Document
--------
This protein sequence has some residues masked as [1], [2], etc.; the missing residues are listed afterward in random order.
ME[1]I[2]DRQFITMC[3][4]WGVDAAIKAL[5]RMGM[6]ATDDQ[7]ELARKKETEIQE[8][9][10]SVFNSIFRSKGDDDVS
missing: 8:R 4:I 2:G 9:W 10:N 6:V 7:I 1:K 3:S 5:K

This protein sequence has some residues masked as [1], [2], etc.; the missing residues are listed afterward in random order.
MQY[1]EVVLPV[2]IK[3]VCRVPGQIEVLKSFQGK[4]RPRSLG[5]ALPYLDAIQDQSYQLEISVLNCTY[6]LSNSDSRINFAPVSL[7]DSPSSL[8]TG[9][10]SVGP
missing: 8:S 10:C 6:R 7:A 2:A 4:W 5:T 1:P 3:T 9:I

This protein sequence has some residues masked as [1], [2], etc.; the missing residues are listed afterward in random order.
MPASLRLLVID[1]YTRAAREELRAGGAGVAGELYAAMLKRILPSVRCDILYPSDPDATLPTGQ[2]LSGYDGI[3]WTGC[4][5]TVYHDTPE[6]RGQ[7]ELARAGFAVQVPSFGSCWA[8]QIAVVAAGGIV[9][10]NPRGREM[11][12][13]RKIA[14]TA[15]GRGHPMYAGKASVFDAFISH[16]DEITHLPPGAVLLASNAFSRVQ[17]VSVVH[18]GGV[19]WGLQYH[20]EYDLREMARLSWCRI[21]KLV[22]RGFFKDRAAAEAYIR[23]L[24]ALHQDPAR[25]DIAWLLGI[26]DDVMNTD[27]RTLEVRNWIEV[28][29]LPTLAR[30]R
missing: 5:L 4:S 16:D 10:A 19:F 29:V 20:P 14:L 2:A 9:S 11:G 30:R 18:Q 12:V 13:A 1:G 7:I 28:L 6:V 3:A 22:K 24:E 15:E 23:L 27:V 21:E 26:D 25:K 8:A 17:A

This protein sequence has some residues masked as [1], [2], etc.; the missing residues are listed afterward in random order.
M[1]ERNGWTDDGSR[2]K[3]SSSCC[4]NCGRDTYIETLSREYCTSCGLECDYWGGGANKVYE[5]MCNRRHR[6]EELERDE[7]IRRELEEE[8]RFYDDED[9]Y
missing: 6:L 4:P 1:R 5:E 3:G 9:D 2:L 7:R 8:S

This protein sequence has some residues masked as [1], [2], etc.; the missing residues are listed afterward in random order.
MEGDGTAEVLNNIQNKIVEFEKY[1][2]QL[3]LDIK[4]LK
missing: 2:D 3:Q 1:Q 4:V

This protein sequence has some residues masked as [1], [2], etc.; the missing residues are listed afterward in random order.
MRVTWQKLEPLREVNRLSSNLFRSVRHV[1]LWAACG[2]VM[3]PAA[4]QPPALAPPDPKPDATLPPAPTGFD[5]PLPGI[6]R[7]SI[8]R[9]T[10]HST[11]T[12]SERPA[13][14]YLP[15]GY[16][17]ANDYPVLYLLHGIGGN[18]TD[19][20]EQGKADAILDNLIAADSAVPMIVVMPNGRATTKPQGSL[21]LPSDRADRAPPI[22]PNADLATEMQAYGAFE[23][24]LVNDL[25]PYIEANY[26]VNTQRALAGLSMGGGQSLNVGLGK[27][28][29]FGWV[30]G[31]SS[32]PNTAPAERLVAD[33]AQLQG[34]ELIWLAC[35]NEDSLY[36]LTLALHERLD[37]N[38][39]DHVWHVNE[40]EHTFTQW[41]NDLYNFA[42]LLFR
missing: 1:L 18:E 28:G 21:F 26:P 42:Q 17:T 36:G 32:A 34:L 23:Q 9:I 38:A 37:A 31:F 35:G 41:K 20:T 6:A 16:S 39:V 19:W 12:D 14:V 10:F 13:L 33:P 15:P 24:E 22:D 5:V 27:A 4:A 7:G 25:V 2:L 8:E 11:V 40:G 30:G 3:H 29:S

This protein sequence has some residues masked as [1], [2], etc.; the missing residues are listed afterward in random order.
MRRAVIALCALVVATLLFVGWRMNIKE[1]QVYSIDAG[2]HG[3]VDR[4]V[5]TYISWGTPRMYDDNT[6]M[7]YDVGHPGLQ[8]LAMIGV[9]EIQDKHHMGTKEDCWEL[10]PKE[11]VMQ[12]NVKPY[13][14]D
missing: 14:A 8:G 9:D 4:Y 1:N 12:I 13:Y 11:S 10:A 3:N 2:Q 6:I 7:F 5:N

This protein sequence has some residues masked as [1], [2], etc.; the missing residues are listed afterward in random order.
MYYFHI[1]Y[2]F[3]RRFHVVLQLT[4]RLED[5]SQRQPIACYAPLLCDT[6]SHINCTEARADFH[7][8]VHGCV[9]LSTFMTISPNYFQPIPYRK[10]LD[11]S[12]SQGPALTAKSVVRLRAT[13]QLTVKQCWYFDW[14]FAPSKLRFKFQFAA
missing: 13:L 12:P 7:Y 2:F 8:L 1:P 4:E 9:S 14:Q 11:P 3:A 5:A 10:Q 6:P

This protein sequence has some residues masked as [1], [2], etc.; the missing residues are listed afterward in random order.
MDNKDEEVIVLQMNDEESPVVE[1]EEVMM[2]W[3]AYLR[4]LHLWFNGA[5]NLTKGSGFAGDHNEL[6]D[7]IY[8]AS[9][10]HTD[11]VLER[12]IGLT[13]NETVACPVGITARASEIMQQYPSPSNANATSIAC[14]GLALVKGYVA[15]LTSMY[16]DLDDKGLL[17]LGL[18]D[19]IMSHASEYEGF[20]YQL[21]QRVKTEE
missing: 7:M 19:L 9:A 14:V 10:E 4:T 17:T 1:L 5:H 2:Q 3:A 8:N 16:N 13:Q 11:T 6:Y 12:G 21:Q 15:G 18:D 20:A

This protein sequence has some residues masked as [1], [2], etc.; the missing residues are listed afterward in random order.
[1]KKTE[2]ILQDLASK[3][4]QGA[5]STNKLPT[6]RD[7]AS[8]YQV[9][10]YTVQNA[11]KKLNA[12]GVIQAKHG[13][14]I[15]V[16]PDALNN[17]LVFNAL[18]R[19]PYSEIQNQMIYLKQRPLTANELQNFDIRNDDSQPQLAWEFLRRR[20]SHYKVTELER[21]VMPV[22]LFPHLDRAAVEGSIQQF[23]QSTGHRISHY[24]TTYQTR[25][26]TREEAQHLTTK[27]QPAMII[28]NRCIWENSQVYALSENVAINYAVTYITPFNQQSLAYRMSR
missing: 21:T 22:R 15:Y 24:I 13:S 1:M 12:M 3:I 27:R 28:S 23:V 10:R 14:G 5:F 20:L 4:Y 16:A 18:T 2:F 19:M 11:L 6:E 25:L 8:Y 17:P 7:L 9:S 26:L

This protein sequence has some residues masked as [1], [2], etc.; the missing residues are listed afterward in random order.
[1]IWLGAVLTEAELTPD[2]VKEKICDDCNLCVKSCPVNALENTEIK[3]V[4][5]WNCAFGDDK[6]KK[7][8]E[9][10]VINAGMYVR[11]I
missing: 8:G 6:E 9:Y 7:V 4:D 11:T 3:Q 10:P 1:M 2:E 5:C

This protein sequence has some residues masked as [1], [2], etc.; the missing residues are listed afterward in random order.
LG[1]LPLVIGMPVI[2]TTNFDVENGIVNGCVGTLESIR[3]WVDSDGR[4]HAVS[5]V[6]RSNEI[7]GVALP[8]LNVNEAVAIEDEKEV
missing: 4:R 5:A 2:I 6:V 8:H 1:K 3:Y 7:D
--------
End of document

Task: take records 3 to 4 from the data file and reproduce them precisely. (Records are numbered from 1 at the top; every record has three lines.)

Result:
This protein sequence has some residues masked as [1], [2], etc.; the missing residues are listed afterward in random order.
MPASLRLLVID[1]YTRAAREELRAGGAGVAGELYAAMLKRILPSVRCDILYPSDPDATLPTGQ[2]LSGYDGI[3]WTGC[4][5]TVYHDTPE[6]RGQ[7]ELARAGFAVQVPSFGSCWA[8]QIAVVAAGGIV[9][10]NPRGREM[11][12][13]RKIA[14]TA[15]GRGHPMYAGKASVFDAFISH[16]DEITHLPPGAVLLASNAFSRVQ[17]VSVVH[18]GGV[19]WGLQYH[20]EYDLREMARLSWCRI[21]KLV[22]RGFFKDRAAAEAYIR[23]L[24]ALHQDPAR[25]DIAWLLGI[26]DDVMNTD[27]RTLEVRNWIEV[28][29]LPTLAR[30]R
missing: 5:L 4:S 16:D 10:A 19:F 29:V 20:P 14:L 2:A 9:S 11:G 30:R 18:Q 12:V 13:A 1:G 7:I 28:L 6:V 3:A 22:K 24:E 15:E 23:L 27:V 21:E 26:D 25:K 8:A 17:A

This protein sequence has some residues masked as [1], [2], etc.; the missing residues are listed afterward in random order.
M[1]ERNGWTDDGSR[2]K[3]SSSCC[4]NCGRDTYIETLSREYCTSCGLECDYWGGGANKVYE[5]MCNRRHR[6]EELERDE[7]IRRELEEE[8]RFYDDED[9]Y
missing: 6:L 4:P 1:R 5:E 3:G 9:D 2:L 7:R 8:S